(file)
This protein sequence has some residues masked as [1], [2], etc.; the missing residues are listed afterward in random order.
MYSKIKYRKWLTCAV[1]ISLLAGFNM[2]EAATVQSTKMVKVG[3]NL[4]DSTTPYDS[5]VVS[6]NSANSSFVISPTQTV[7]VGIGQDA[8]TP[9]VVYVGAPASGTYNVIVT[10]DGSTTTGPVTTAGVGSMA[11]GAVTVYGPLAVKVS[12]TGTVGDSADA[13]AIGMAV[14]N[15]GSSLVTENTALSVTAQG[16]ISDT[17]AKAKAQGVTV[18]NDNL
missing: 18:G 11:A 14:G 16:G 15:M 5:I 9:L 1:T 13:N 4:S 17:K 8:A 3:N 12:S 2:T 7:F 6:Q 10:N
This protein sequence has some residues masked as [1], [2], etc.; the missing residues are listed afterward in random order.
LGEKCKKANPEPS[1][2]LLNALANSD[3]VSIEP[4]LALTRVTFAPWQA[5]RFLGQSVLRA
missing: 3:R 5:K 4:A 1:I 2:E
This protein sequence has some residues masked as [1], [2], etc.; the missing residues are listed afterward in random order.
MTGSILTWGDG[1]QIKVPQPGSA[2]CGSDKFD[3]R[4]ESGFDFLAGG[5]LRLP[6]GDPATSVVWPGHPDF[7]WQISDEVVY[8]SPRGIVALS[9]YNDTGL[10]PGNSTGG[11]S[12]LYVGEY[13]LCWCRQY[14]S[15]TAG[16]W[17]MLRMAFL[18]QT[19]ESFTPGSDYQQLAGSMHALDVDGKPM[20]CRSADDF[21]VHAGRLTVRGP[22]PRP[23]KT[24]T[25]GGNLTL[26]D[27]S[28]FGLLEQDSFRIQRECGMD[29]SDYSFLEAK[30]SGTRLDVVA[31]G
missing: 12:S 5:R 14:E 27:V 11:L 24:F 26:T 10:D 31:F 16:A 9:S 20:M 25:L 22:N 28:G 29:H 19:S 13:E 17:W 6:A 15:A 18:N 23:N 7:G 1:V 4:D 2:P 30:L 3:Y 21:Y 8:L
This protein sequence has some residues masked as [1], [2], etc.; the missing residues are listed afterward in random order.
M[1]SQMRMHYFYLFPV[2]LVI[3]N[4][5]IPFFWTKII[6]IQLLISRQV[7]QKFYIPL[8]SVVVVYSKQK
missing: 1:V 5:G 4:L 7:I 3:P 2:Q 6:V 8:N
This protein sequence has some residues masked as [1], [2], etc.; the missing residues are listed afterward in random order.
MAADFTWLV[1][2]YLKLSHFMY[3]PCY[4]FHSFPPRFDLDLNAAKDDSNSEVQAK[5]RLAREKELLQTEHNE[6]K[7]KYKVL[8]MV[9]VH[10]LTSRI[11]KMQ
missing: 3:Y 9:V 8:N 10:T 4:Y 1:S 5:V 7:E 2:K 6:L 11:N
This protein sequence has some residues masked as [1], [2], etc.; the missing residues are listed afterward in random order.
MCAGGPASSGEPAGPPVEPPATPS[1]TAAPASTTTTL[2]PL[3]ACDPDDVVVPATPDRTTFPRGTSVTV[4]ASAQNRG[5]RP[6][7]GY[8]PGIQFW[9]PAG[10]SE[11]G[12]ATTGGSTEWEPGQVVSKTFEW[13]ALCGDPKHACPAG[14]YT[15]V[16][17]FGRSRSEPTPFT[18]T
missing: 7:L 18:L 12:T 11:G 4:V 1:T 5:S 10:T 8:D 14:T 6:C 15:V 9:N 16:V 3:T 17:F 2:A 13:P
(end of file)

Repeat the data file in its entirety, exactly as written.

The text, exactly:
This protein sequence has some residues masked as [1], [2], etc.; the missing residues are listed afterward in random order.
MYSKIKYRKWLTCAV[1]ISLLAGFNM[2]EAATVQSTKMVKVG[3]NL[4]DSTTPYDS[5]VVS[6]NSANSSFVISPTQTV[7]VGIGQDA[8]TP[9]VVYVGAPASGTYNVIVT[10]DGSTTTGPVTTAGVGSMA[11]GAVTVYGPLAVKVS[12]TGTVGDSADA[13]AIGMAV[14]N[15]GSSLVTENTALSVTAQG[16]ISDT[17]AKAKAQGVTV[18]NDNL
missing: 18:G 11:A 14:G 16:G 15:M 5:I 9:L 1:T 13:N 4:S 17:K 8:A 3:N 12:S 2:T 7:F 6:Q 10:N
This protein sequence has some residues masked as [1], [2], etc.; the missing residues are listed afterward in random order.
LGEKCKKANPEPS[1][2]LLNALANSD[3]VSIEP[4]LALTRVTFAPWQA[5]RFLGQSVLRA
missing: 3:R 5:K 4:A 1:I 2:E
This protein sequence has some residues masked as [1], [2], etc.; the missing residues are listed afterward in random order.
MTGSILTWGDG[1]QIKVPQPGSA[2]CGSDKFD[3]R[4]ESGFDFLAGG[5]LRLP[6]GDPATSVVWPGHPDF[7]WQISDEVVY[8]SPRGIVALS[9]YNDTGL[10]PGNSTGG[11]S[12]LYVGEY[13]LCWCRQY[14]S[15]TAG[16]W[17]MLRMAFL[18]QT[19]ESFTPGSDYQQLAGSMHALDVDGKPM[20]CRSADDF[21]VHAGRLTVRGP[22]PRP[23]KT[24]T[25]GGNLTL[26]D[27]S[28]FGLLEQDSFRIQRECGMD[29]SDYSFLEAK[30]SGTRLDVVA[31]G
missing: 12:S 5:R 14:E 27:V 11:L 24:F 26:T 10:D 31:F 16:A 9:S 20:M 25:L 22:N 28:G 29:H 19:S 13:E 17:W 6:A 15:A 18:N 23:N 7:G 1:V 4:D 2:P 30:L 3:Y 21:Y 8:L
This protein sequence has some residues masked as [1], [2], etc.; the missing residues are listed afterward in random order.
M[1]SQMRMHYFYLFPV[2]LVI[3]N[4][5]IPFFWTKII[6]IQLLISRQV[7]QKFYIPL[8]SVVVVYSKQK
missing: 1:V 5:G 4:L 7:I 3:P 2:Q 6:V 8:N
This protein sequence has some residues masked as [1], [2], etc.; the missing residues are listed afterward in random order.
MAADFTWLV[1][2]YLKLSHFMY[3]PCY[4]FHSFPPRFDLDLNAAKDDSNSEVQAK[5]RLAREKELLQTEHNE[6]K[7]KYKVL[8]MV[9]VH[10]LTSRI[11]KMQ
missing: 3:Y 9:V 8:N 10:T 4:Y 1:S 5:V 7:E 2:K 6:L 11:N
This protein sequence has some residues masked as [1], [2], etc.; the missing residues are listed afterward in random order.
MCAGGPASSGEPAGPPVEPPATPS[1]TAAPASTTTTL[2]PL[3]ACDPDDVVVPATPDRTTFPRGTSVTV[4]ASAQNRG[5]RP[6][7]GY[8]PGIQFW[9]PAG[10]SE[11]G[12]ATTGGSTEWEPGQVVSKTFEW[13]ALCGDPKHACPAG[14]YT[15]V[16][17]FGRSRSEPTPFT[18]T
missing: 7:L 18:L 12:T 11:G 4:V 1:T 5:S 10:T 8:D 14:T 6:C 15:V 9:N 16:V 3:T 17:F 2:A 13:P